:Retrowerks: Das Bunker 16: Suicide Commando – October 19, 2012 – Los Angeles, CA


Das Bunker 16: Suicide Commando
Concert Date: October 19, 2012
Venue: Catch One
Location: Los Angeles, CA

Review by Jaymie Burzette

For many of us, this was the show we’ve waited years for. You could feel the excitement upon arriving at the club; there was a definitive buzz of electricity in the air. This was certainly something very special; I have never seen Das Bunker this alive, nor have I seen it this crowded. I posted myself in the back of the club, which gave me a good vantage point of both the stage and the crowd. Frankly, I didn’t want to be anywhere near the stage with a crowd this excited. The air was thick, hot, humid, and positively buzzing with excitement. Waiting and keeping myself occupied by people watching, it felt like an eternity before the famous Suicide Commando logo was projected onto the stage, and people began to flood into the club’s main room where the band was to perform. Franck, the kind and jovial man who runs Das Bunker came onstage and gave a sincere, heartfelt speech about what it meant to him to have Suicide Commando finally tour the states and to play here at Das Bunker. This was it. The lights went down, places were taken, and the music started.

They opened with “Bind, Torture and Kill,” and a video began to play onscreen depicting various serial killers, all counting down to the BTK Killer. One of the first things I noticed was live drums. I thought it sounded magical, it was better than I could’ve imagined. The drums added a full, well-rounded sound to the music. Incorporating live instruments is a trend I’ve been noticing lately at industrial/electronic music shows, and as both an electronic and classical musician myself, it pleases me greatly to see more of a backing band presence onstage. It definitely makes for a better stage presence and a more engaging show.

Out came Johan, clearly excited to be there and full of energy. He greets the crowd and the crowd roars back with excitement and glee. The music builds, and then…all audio except the drums drops out. Around me rose a sea of “what the fuck,” and “what?!” After a couple minutes, the music restarted and “BTK” launched again from the beginning. Johan again came out, the show was up and running, and the audio dropped out again, leaving only the drums hammering, the cymbals crashing. After a few minutes the audio came back on, and again “BTK” relaunched, only for the audio to go down again, this time for closer to 10 minutes.

You could tell the band was extremely frustrated, along with the audience who was so keen on seeing Suicide Commando for the first time. It was during this 10 minute lull that I became fearful that they wouldn’t be able to fix whatever went wrong and that the show I had been waiting so long to see would not, in fact, go on. The audience was growing quite restless, no doubt many sharing my same fears. I would find out later that the audio and light crews hired specifically for this show had to pull some magic to get this to work, including sacrificing the lights to get the sound boards and microphones up and running properly. This left a large portion of the club dark, and as Johan mentioned during the show, he couldn’t see anyone in the audience and was rather blinded by the projector. “BTK” was followed by “Hate Me,” and the audio dropped out two more times. All told, the audio dropped out a grand total of five times during the show.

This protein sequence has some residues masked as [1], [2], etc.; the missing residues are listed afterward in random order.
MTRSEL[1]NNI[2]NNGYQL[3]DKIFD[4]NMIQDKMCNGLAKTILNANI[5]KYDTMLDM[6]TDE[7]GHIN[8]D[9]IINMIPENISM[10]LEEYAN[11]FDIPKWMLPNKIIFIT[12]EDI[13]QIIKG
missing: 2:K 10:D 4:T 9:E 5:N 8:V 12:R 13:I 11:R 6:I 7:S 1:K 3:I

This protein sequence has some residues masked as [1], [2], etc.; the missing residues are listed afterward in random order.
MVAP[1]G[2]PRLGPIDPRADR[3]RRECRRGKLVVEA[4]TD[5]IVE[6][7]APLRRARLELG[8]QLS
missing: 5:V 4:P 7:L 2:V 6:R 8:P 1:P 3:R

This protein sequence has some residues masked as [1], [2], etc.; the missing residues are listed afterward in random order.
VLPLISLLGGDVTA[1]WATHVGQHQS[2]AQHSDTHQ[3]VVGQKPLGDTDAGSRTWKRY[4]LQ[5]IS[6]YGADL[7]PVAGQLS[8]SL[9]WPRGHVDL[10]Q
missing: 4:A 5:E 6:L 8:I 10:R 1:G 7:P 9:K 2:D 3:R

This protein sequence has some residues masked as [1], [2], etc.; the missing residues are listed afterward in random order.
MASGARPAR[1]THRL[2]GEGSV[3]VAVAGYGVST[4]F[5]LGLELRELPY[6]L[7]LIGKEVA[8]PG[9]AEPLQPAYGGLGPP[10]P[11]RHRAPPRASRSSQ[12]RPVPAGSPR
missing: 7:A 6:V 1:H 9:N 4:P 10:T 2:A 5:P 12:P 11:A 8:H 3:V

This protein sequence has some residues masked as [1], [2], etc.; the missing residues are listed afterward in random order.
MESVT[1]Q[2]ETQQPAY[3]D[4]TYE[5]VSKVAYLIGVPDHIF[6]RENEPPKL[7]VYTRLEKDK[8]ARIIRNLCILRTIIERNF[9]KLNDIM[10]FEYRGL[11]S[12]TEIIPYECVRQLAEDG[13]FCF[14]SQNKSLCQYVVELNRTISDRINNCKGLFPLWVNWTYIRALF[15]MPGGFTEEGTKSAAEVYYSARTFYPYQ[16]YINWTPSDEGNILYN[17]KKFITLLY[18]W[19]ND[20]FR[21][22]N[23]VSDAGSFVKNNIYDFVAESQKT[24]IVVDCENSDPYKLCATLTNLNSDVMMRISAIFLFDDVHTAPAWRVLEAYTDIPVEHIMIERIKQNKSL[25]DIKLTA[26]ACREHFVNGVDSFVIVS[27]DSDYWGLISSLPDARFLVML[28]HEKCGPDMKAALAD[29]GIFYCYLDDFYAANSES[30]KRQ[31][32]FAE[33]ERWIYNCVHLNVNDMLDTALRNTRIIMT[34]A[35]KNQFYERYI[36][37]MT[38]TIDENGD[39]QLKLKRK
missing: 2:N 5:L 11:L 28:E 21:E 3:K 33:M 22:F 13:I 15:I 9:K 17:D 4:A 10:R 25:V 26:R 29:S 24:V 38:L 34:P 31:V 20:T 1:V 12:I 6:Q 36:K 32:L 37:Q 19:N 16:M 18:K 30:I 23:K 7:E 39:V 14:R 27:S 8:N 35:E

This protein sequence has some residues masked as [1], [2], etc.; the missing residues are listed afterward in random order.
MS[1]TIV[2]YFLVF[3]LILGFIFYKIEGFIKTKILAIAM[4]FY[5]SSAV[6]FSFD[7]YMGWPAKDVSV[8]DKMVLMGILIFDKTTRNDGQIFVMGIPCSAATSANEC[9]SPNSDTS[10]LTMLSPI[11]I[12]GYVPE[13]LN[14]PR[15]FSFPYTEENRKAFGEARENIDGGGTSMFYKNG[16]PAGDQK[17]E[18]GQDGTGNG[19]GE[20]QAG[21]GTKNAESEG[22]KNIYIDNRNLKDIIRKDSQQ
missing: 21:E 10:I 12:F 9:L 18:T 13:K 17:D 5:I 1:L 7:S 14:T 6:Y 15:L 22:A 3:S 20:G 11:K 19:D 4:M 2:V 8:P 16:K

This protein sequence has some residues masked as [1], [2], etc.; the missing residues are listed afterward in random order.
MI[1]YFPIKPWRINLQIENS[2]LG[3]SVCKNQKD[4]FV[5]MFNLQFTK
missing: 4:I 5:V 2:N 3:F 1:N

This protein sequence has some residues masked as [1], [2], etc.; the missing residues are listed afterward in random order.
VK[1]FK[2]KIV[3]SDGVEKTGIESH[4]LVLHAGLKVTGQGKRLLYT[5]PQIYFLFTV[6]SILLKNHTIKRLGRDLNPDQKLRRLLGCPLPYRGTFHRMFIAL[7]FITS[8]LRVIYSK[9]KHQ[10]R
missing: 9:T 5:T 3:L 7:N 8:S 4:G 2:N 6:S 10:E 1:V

The sound was quite good, and the songs were easily discernible from one another. The audio wasn’t the best I’ve heard at Bunker, but given the previous audio mishaps (which I should point out, was no fault of Das Bunker’s) I was just glad to be hearing them at all. A different video played in the background, depending on the song that played, ranging from serial killers to, well, arrogant whores doing destructive, arrogant whore-type things. The lighting, as previously mentioned, left something to be desired. For the most part, the audience area was dark. There was a light over my head in the back of the club, but largely the only lights were coming from the video projector. I personally didn’t care, but it was evident that Johan was quite upset by the lighting problems and the overall performance thus far. Quite understandably, I would’ve been upset as well had I been in his position.

The band’s energy was fantastic and infectious, Johan especially, who put on a phenomenal show. The band cycled through Suicide Commando favorites such as “Attention Whore” and “Hellraiser.” The band closed with “Face of Death,” and it seemed like the show went by in a blur, it was over way too soon. The crowd chanted for more, but there would be no encore. Johan took the stage, and expressed his disappointment of the evening’s turn of events. Apparently feeling insulted, one member of the lighting crew shouted insults at Johan, prompting security to hustle the light man out of the club. But hey, what’s a great show without security hauling someone out by the scruff of their neck?

I have never seen so many people at Das Bunker. It was evident that people came from all over to see Suicide Commando’s L.A. show. Fortunately, the location of Das Bunker (Catch One) is a large club with multiple rooms and levels so a large amount of people were accommodated. Overall, the show was quite fantastic. My one complaint is that it was too short. I would’ve liked a longer show, and would’ve loved SC to play “Jesus Wept,” “Comatose Delusion.” and “Deliver Us From Evil,” to name just a few of my favorites. Overall, it was a great night, with great people and great music. Very excited to hear that Suicide Commando is already talking about another U.S. tour next year!



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